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Posted by Grant Beuchel on June 26, 2003, 9:27 am
Assuming I have a lot of wind, what is better.....

1)   2 air 403's versus one turbine of another kind

I mean what is best in terms of money spent?

What other turbine would you recommend and where can i get it?

Posted by Dlehmicke on June 26, 2003, 12:58 pm

If you want AC power, you will need a battery and inverter along with your Air
403s.  If you already have a 12-, 24-, or 48-V DC system, you have what you
need to use the Air 403.

Southwest Windpower (the maker of the Air403), and Bergey offer larger
turbines, up to 10 kW.  I'm not at work, and my home PC is too slow to look up
which of those models are designed for battery charging and which produce 240
VAC power for direct connection to your existing utility service at home.  The
Bergey 10-kW machine is the latter.  It comes with a modified Trace Tech (now
Xantrex) inverter which outputs 240 Vac.  Most, if not all, of these larger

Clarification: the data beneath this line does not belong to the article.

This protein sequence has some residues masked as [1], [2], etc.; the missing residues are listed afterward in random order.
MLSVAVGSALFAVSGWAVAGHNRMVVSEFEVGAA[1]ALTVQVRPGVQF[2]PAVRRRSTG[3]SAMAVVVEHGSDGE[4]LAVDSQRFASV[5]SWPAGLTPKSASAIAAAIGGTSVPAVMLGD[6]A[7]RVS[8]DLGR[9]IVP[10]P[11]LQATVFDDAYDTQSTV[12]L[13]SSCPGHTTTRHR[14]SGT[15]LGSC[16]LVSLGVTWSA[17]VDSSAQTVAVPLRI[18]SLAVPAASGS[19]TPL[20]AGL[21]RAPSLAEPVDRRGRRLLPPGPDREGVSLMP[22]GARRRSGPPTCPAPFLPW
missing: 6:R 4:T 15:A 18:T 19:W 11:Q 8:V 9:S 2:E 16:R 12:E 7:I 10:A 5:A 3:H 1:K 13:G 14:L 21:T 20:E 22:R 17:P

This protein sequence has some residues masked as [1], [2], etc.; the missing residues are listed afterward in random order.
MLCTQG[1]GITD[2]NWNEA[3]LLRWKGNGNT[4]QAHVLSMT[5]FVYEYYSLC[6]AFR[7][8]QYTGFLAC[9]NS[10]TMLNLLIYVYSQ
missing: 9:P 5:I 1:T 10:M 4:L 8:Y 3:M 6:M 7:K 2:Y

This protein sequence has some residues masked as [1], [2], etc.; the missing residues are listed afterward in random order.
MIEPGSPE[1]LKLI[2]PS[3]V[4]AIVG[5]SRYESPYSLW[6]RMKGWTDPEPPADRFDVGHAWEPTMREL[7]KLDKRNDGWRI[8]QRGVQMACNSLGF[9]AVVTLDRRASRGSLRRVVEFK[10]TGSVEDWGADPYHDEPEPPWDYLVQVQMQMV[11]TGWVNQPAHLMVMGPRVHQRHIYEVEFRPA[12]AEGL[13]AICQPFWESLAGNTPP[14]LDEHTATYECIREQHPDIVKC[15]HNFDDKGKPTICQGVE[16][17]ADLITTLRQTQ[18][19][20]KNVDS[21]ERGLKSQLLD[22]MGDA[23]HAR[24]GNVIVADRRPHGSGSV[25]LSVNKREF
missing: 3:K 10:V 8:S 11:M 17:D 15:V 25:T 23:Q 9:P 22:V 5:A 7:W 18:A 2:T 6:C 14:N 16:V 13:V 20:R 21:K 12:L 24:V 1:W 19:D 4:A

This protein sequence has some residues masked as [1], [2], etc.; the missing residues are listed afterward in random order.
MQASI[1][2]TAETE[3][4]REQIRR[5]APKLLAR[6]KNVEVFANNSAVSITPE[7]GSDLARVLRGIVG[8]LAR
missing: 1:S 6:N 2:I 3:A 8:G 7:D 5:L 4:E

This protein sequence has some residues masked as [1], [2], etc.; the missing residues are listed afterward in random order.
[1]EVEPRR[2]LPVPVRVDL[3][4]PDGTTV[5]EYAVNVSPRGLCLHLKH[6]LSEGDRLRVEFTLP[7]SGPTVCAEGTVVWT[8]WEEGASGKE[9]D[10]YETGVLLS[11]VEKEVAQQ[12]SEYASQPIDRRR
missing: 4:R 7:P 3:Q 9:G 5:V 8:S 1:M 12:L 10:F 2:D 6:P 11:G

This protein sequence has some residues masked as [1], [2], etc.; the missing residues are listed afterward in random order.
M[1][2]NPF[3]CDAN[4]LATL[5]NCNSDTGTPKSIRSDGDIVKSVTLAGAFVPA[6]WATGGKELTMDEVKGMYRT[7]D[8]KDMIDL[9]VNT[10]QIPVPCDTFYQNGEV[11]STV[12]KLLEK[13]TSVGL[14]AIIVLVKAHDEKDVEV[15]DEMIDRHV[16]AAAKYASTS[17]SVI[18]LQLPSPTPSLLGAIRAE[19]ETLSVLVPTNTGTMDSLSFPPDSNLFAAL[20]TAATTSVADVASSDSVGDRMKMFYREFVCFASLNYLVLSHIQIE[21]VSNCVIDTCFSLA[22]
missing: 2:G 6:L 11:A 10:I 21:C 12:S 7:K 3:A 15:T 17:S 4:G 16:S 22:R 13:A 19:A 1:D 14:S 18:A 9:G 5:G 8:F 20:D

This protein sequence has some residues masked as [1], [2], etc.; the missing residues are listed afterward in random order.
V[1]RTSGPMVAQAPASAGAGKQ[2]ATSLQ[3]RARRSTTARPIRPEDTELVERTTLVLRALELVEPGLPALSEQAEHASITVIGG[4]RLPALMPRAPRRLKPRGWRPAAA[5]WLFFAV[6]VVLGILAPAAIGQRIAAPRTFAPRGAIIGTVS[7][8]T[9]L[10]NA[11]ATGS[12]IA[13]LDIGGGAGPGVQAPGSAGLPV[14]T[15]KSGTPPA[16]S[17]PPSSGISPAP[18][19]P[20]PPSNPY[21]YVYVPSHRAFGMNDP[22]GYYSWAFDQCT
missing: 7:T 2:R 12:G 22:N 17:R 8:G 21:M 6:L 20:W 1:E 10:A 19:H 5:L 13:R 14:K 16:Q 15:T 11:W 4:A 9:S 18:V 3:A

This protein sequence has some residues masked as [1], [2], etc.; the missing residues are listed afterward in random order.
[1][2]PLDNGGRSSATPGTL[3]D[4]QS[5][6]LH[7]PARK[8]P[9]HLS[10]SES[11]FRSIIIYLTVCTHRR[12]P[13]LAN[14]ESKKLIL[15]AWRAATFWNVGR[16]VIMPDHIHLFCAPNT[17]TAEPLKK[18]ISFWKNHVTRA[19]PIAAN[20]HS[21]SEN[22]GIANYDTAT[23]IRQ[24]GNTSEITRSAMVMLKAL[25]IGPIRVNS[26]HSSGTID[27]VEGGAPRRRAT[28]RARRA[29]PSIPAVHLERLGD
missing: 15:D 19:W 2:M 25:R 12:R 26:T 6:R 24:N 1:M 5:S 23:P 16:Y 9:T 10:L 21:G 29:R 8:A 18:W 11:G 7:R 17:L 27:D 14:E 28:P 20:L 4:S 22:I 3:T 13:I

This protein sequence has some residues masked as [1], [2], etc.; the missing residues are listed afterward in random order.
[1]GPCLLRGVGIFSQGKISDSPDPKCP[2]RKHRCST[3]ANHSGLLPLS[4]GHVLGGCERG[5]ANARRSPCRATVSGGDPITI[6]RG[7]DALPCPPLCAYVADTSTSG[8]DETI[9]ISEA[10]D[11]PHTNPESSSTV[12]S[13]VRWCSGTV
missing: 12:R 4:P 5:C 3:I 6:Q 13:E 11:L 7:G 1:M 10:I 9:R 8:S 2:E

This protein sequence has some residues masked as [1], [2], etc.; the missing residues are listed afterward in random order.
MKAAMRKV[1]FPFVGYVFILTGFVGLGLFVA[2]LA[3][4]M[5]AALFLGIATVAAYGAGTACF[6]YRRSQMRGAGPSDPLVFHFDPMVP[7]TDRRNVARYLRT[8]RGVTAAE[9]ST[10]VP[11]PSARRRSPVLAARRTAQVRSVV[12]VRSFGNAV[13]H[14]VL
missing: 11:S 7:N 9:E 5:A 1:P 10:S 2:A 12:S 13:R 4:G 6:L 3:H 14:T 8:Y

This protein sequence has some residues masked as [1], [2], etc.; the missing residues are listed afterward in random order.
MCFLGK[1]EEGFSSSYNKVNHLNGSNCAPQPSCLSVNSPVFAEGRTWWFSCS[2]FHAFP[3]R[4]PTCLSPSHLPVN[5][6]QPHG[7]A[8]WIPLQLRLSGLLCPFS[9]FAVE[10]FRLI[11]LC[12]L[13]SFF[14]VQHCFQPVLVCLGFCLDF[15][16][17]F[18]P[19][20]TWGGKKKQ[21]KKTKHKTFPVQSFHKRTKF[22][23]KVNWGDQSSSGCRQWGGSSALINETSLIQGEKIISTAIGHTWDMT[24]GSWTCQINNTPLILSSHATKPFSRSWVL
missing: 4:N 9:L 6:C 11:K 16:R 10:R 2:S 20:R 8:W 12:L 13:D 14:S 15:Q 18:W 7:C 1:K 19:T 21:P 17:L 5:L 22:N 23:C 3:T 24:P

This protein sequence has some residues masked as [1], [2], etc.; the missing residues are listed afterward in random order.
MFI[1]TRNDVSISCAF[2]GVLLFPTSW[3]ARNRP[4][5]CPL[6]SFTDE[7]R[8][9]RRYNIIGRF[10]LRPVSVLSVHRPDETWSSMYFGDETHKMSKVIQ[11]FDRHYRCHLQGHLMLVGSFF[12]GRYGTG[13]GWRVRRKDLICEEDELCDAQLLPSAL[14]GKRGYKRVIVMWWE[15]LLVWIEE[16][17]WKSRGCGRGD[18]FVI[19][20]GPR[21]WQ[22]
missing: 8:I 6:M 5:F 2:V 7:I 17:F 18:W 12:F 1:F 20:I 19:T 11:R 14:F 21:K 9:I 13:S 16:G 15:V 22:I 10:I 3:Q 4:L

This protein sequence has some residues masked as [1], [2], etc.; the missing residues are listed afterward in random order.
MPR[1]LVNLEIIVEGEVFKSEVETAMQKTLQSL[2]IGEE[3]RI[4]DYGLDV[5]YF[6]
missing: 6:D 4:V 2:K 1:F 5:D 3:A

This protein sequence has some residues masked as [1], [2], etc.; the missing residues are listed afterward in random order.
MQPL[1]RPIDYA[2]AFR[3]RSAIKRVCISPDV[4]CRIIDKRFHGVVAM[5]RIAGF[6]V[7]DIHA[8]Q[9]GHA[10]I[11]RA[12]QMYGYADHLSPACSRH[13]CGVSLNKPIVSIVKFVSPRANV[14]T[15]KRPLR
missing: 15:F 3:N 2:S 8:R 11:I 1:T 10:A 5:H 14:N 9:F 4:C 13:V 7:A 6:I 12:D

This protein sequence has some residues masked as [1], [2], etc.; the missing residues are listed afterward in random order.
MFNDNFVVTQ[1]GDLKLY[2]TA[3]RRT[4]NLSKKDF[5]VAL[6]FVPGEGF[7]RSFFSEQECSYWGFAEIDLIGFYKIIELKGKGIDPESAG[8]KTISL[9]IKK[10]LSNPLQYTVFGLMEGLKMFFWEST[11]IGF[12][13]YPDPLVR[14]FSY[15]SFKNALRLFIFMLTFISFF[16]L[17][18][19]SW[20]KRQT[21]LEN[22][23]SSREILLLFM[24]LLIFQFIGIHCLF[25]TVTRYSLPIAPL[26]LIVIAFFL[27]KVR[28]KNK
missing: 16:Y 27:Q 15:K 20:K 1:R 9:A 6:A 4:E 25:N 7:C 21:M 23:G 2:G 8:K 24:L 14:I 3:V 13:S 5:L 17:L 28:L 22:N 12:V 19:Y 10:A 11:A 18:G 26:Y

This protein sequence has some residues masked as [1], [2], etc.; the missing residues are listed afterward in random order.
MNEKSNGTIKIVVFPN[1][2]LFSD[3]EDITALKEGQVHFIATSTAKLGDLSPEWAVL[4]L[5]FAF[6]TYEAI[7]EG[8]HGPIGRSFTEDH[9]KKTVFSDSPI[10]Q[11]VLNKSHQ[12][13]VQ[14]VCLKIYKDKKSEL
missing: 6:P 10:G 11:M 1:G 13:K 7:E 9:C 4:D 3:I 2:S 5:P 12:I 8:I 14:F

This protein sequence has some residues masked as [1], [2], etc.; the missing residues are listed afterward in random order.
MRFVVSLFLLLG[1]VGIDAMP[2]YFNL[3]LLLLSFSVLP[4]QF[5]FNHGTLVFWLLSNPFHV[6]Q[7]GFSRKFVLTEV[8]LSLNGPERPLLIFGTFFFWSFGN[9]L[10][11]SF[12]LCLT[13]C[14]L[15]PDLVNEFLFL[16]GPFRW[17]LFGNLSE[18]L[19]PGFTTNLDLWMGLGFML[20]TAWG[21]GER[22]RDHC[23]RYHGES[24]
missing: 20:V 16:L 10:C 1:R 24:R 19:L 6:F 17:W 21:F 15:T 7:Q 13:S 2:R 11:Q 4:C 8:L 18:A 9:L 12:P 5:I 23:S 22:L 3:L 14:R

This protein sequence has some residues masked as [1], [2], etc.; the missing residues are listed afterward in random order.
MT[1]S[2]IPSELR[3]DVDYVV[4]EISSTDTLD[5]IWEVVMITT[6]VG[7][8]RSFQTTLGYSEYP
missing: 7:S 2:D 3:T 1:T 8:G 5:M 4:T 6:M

turbines come with either their own inverter, or their own charge controller
for use with batteries and someone else's inverter.

Last time I looked those two companies offered turbines in sizes of 1 kW, 1.5
kW, 3 kW, 7.5 kW and 10 kW.  There is also a company called Proven, but I know
nothing about them.

Be advised that all these machines need an annual wind speed average of 12 mph
to provide 25% capacity factor.  They need 27 mph to provide full output.  For
an Air403, your investment isn't that big.  Before you buy a bigger machine,
consider having a dealer in your area conduct a one- to three-month wind study
using an anemometer on your property.  It won't be free.
Not only will it tell you if you have the minimum wind speed to get useful
energy from your turbine, it will tell you if your wind source is so gusty that
the turbine furls (turns off) from time to time.  Most turbines turn off or
turn out of the wind at wind speeds of 40 mph, degrading your investment..  

Here's the energy scoop, assuming you have an average annual wind speed of 12
mph.  (Not many people do).

Take the full rating of the wind turbine in watts, and multiply by 2.  That is
the annual energy you will get out of the turbine in kWh.

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